The influence of reducing intermediate target constraints on grasp posture planning during a three-segment object manipulation task

Seegelke C, Hughes C, Knoblauch A, Schack T (2015)
Experimental Brain Research 233(2): 529-538.

Journal Article | Published | English

No fulltext has been uploaded

Abstract
The present experiment examined the influence of final target position on grasp posture planning during a three-segment object manipulation task in which the required object orientation at the first target position was unconstrained. Participants grasped a cylindrical object from a home position, placed it at an intermediate position in a freely chosen orientation, and subsequently placed it at one of four final target positions. Considerable inter-individual differences in initial grasp selection were observed which also led to differences in final grasp postures. Whereas some participants strongly adjusted their initial grasp postures to the final target orientation, and thus showed a preference for end-state comfort, other participants showed virtually no adjustment in initial grasp postures, hence satisfying initial-state comfort. Interestingly, as intermediate grasp postures were similar regardless of initial grasp adjustment, intermediate-state comfort was prioritized by all participants. These results provide further evidence for the interaction of multiple action selection constraints in grasp posture planning during multi-segment object manipulation tasks. Whereas some constraints may take strict precedence in a given task, other constraints may be more flexible and weighted differently among participants. This differentiated weighting leads to task- and subject-specific constraint hierarchies and is reflected in inter-individual differences in grasp selection.
Publishing Year
ISSN
PUB-ID

Cite this

Seegelke C, Hughes C, Knoblauch A, Schack T. The influence of reducing intermediate target constraints on grasp posture planning during a three-segment object manipulation task. Experimental Brain Research. 2015;233(2):529-538.
Seegelke, C., Hughes, C., Knoblauch, A., & Schack, T. (2015). The influence of reducing intermediate target constraints on grasp posture planning during a three-segment object manipulation task. Experimental Brain Research, 233(2), 529-538.
Seegelke, C., Hughes, C., Knoblauch, A., and Schack, T. (2015). The influence of reducing intermediate target constraints on grasp posture planning during a three-segment object manipulation task. Experimental Brain Research 233, 529-538.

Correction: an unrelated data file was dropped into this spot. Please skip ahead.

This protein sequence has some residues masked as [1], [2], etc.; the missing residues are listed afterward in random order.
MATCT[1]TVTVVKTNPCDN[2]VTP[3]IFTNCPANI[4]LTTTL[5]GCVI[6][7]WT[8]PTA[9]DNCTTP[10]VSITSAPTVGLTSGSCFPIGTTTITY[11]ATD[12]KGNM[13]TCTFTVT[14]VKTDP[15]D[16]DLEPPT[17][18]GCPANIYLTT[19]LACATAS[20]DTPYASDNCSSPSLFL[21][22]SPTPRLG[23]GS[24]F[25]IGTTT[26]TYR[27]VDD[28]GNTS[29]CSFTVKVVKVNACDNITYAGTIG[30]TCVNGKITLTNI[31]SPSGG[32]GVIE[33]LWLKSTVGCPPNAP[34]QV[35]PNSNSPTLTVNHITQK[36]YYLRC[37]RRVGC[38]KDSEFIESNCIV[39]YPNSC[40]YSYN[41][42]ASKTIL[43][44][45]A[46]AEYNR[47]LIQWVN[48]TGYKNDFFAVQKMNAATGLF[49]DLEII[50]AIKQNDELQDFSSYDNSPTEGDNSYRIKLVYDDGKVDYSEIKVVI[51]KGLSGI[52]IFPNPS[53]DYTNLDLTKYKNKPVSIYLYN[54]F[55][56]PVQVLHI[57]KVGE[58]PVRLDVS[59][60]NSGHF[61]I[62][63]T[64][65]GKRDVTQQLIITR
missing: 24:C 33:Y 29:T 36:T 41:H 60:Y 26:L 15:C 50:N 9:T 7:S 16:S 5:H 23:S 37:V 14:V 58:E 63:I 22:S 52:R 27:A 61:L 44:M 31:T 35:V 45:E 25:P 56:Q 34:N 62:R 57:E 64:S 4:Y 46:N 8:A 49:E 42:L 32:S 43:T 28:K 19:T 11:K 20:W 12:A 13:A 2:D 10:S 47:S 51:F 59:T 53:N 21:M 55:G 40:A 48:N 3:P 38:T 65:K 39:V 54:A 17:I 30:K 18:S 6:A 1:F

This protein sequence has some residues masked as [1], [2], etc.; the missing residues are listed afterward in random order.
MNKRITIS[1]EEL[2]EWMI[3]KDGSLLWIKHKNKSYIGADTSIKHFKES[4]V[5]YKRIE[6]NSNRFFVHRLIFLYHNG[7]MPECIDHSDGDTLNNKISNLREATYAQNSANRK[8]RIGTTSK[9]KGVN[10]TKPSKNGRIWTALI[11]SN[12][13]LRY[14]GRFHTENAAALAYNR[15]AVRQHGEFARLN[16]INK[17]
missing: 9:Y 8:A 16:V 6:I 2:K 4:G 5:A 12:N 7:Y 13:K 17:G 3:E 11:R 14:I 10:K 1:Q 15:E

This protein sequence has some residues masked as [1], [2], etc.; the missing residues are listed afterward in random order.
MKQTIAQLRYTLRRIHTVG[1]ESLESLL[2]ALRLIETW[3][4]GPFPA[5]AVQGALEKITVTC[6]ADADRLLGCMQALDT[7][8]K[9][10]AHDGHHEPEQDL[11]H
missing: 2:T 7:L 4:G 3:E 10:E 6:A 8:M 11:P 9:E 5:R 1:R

Seegelke, C., et al., 2015. The influence of reducing intermediate target constraints on grasp posture planning during a three-segment object manipulation task. Experimental Brain Research, 233(2), p 529-538.
C. Seegelke, et al., “The influence of reducing intermediate target constraints on grasp posture planning during a three-segment object manipulation task”, Experimental Brain Research, vol. 233, 2015, pp. 529-538.
Seegelke, C., Hughes, C., Knoblauch, A., Schack, T.: The influence of reducing intermediate target constraints on grasp posture planning during a three-segment object manipulation task. Experimental Brain Research. 233, 529-538 (2015).
Seegelke, Christian, Hughes, Charmayne, Knoblauch, Andreas, and Schack, Thomas. “The influence of reducing intermediate target constraints on grasp posture planning during a three-segment object manipulation task”. Experimental Brain Research 233.2 (2015): 529-538.
This data publication is cited in the following publications:
This publication cites the following data publications:

1 Citation in Europe PMC

Data provided by Europe PubMed Central.

32 References

Data provided by Europe PubMed Central.


C, Acta Psychol 144(), 2013
Representation of grasp postures and anticipatory motor planning in children.
Stockel T, Hughes CM, Schack T., Psychol Res 76(6), 2012
PMID: 22075763
Bimanual grasp planning reflects changing rather than fixed constraint dominance.
van der Wel RP, Rosenbaum DA., Exp Brain Res 205(3), 2010
PMID: 20658129
The case for motor involvement in perceiving conspecifics.
Wilson M, Knoblich G., Psychol Bull 131(3), 2005
PMID: 15869341

HJ, Adv Eng Softw Workst 8(), 1986

Export

0 Marked Publications

Open Data PUB

Web of Science

View record in Web of Science®

Sources

PMID: 25370347
PubMed | Europe PMC

Search this title in

Google Scholar